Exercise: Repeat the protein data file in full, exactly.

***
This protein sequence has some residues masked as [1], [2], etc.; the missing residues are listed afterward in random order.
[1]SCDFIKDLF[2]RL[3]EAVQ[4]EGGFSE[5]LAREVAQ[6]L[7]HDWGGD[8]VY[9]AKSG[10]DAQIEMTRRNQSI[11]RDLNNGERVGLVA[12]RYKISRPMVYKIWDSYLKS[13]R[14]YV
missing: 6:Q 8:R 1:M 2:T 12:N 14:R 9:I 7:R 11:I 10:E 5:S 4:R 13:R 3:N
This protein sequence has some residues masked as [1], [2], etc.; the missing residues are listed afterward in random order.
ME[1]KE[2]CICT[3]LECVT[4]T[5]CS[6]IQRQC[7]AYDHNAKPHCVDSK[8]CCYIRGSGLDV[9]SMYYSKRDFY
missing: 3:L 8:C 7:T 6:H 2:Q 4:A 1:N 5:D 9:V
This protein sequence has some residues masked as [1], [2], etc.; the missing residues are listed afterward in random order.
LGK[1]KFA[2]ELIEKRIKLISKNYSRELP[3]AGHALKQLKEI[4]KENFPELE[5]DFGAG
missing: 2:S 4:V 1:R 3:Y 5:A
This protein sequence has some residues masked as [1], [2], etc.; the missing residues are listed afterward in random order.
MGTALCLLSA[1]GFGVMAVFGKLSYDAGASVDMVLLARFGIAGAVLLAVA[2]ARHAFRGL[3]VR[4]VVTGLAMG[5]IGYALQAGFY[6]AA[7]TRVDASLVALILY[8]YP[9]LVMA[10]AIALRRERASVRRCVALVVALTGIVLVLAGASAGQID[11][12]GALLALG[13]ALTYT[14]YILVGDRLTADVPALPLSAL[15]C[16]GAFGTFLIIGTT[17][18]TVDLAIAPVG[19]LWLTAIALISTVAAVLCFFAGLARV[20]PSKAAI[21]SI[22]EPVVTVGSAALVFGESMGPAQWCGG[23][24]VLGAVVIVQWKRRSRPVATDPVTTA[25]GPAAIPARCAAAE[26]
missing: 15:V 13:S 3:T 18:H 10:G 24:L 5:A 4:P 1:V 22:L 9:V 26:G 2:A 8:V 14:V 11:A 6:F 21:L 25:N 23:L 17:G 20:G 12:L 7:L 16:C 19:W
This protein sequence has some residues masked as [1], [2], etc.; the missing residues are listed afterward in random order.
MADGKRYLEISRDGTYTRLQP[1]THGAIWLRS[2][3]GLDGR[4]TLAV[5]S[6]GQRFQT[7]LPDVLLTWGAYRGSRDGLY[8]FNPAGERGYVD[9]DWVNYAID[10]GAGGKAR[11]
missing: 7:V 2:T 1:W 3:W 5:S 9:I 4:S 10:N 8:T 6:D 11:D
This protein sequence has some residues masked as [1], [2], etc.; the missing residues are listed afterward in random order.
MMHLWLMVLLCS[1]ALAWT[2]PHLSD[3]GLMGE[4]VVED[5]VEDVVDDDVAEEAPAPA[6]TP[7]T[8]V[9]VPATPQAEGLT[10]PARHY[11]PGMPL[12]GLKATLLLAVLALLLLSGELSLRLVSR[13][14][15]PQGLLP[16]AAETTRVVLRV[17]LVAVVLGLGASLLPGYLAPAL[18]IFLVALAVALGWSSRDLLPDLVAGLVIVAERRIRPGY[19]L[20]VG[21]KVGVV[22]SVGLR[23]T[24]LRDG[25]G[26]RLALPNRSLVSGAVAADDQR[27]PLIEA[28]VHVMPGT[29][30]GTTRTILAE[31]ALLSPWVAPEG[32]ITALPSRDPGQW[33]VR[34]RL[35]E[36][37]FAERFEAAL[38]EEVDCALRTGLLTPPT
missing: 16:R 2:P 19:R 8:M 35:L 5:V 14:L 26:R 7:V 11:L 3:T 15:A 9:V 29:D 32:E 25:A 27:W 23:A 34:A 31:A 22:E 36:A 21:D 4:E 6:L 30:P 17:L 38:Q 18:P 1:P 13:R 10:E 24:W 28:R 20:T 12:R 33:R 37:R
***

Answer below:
This protein sequence has some residues masked as [1], [2], etc.; the missing residues are listed afterward in random order.
[1]SCDFIKDLF[2]RL[3]EAVQ[4]EGGFSE[5]LAREVAQ[6]L[7]HDWGGD[8]VY[9]AKSG[10]DAQIEMTRRNQSI[11]RDLNNGERVGLVA[12]RYKISRPMVYKIWDSYLKS[13]R[14]YV
missing: 6:Q 8:R 1:M 2:T 12:N 14:R 9:I 7:R 11:I 10:E 5:S 4:R 13:R 3:N
This protein sequence has some residues masked as [1], [2], etc.; the missing residues are listed afterward in random order.
ME[1]KE[2]CICT[3]LECVT[4]T[5]CS[6]IQRQC[7]AYDHNAKPHCVDSK[8]CCYIRGSGLDV[9]SMYYSKRDFY
missing: 3:L 8:C 7:T 6:H 2:Q 4:A 1:N 5:D 9:V
This protein sequence has some residues masked as [1], [2], etc.; the missing residues are listed afterward in random order.
LGK[1]KFA[2]ELIEKRIKLISKNYSRELP[3]AGHALKQLKEI[4]KENFPELE[5]DFGAG
missing: 2:S 4:V 1:R 3:Y 5:A
This protein sequence has some residues masked as [1], [2], etc.; the missing residues are listed afterward in random order.
MGTALCLLSA[1]GFGVMAVFGKLSYDAGASVDMVLLARFGIAGAVLLAVA[2]ARHAFRGL[3]VR[4]VVTGLAMG[5]IGYALQAGFY[6]AA[7]TRVDASLVALILY[8]YP[9]LVMA[10]AIALRRERASVRRCVALVVALTGIVLVLAGASAGQID[11][12]GALLALG[13]ALTYT[14]YILVGDRLTADVPALPLSAL[15]C[16]GAFGTFLIIGTT[17][18]TVDLAIAPVG[19]LWLTAIALISTVAAVLCFFAGLARV[20]PSKAAI[21]SI[22]EPVVTVGSAALVFGESMGPAQWCGG[23][24]VLGAVVIVQWKRRSRPVATDPVTTA[25]GPAAIPARCAAAE[26]
missing: 15:V 13:S 3:T 18:H 10:G 24:L 5:A 4:P 1:V 22:L 9:V 26:G 2:A 8:V 14:V 11:A 6:F 21:L 25:N 23:L 17:G 20:G 12:L 7:L 16:C 19:W
This protein sequence has some residues masked as [1], [2], etc.; the missing residues are listed afterward in random order.
MADGKRYLEISRDGTYTRLQP[1]THGAIWLRS[2][3]GLDGR[4]TLAV[5]S[6]GQRFQT[7]LPDVLLTWGAYRGSRDGLY[8]FNPAGERGYVD[9]DWVNYAID[10]GAGGKAR[11]
missing: 7:V 2:T 1:W 3:W 5:S 9:I 4:S 10:N 8:T 6:D 11:D
This protein sequence has some residues masked as [1], [2], etc.; the missing residues are listed afterward in random order.
MMHLWLMVLLCS[1]ALAWT[2]PHLSD[3]GLMGE[4]VVED[5]VEDVVDDDVAEEAPAPA[6]TP[7]T[8]V[9]VPATPQAEGLT[10]PARHY[11]PGMPL[12]GLKATLLLAVLALLLLSGELSLRLVSR[13][14][15]PQGLLP[16]AAETTRVVLRV[17]LVAVVLGLGASLLPGYLAPAL[18]IFLVALAVALGWSSRDLLPDLVAGLVIVAERRIRPGY[19]L[20]VG[21]KVGVV[22]SVGLR[23]T[24]LRDG[25]G[26]RLALPNRSLVSGAVAADDQR[27]PLIEA[28]VHVMPGT[29][30]GTTRTILAE[31]ALLSPWVAPEG[32]ITALPSRDPGQW[33]VR[34]RL[35]E[36][37]FAERFEAAL[38]EEVDCALRTGLLTPPT
missing: 16:R 2:P 19:R 8:M 35:L 5:V 14:L 26:R 7:V 11:L 3:T 15:A 9:V 29:D 32:E 25:A 27:W 23:A 34:A 31:A 22:E 36:A 21:D 4:E 6:L 30:P 17:L 38:Q 18:P 1:P 13:R 10:E 24:W 28:R 20:T 12:R 33:R 37:R